– Unfortunately, City Lights falters under the weight of such severe time constraints making it a Christmas miracle that it even exists, written and released in less than a year.
– Joseph’s character is so different you wonder why it even worked to begin with, while strange decisions around characters and subplots reinforce the fuzziness of the production.
– It’s still lightly enjoyable enough to roll with the missteps and slapdash feel but it does pale in comparison to the original’s fine-tuning and more considered approach.
– While California Christmas: City Lights does flounder in its heavy-handedness, you can’t fault their commitment to delivering entertainment with a twinkle in the eye.

A flimsy 4 on the splingometer!

And finally a movie on Showmax…


Maggie is facing Christmas alone until Lucas become an unexpected house guest.

Director: Allan Harmon

Stars: Ashley Williams, Niall Matter and Lisa MacFadden

– Never Kiss a Man in a Christmas Sweater is sound advice, whoever you are, serving as a front for a surprisingly adept and even definitive Christmas romcom.
– The sitcom setup is almost as over-the-top as the movie title, yet this crisp and joyous movie has such a big heart it’s difficult to hate.
– While decidedly vanilla, playing it safe with its clean cut and sweet-natured romantic escapade, it comes to embody the cinnamon of all things Christmas.
– Williams and Matter could play siblings but enjoy workable on-screen chemistry as a silly accident draws them closer together.
– It’s focus is on good clean fun as Williams brandishes her winning smile as if it were a competition, serving as a mascot for the tone.
– Moving at a good pace, capturing the goodwill, community spirit and filled with a heart for love and charity, this is about as nice as a movie can get.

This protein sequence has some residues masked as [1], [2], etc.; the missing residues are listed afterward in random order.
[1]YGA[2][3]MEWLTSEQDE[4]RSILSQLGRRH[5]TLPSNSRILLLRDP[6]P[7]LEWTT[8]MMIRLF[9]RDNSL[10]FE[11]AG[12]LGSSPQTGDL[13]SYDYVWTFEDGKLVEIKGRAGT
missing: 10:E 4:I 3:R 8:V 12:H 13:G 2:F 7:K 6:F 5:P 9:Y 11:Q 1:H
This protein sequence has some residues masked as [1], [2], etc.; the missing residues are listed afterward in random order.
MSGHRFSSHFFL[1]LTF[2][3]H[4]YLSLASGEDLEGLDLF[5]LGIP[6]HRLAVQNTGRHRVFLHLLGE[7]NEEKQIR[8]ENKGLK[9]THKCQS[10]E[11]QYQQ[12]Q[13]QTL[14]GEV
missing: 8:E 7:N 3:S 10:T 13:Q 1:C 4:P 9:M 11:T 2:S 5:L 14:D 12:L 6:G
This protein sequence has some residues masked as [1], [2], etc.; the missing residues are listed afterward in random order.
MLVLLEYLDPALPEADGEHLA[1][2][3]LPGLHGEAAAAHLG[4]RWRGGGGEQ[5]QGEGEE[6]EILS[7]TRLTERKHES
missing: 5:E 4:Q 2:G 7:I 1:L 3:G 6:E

– Armed with a sense of humour, it does have a smidge of Gilmore Girls and Bridget Jones’s Diary, not overstaying its welcome like a good house guest.
– This unassuming romantic comedy isn’t going to change your world but is filled with so much infectious hope and positivity that its breezy mix of entertainment will bring a smile.
– It leans heavily on clichés for structure but is so affable and sweet-natured you have to give it the benefit of the doubt.

A satisfactory 6 on the splingometer!

So just to wrap up…

A BOY CALLED CHRISTMAS… spellbinding visuals, a magical origin story, a stellar cast and earnest performances add up to a spirited and entertaining Christmas tale… A solid 7!

CALIFORNIA CHRISTMAS: CITY LIGHTS… this slapdash and made-to-order sequel has glimpses of what made the original so authentic, charming and entertaining… A flimsy 4!

NEVER KISS A MAN IN A CHRISTMAS SWEATER… winsome co-leads, good clean fun and charitable Christmas spirit overrides clichés in this definitive Christmas romcom… A satisfactory 6!

For more movie reviews, previous Talking Movies podcasts and upcoming Bingeing with Spling watch parties visit

And remember, Don’t WING it, SPL!NG it!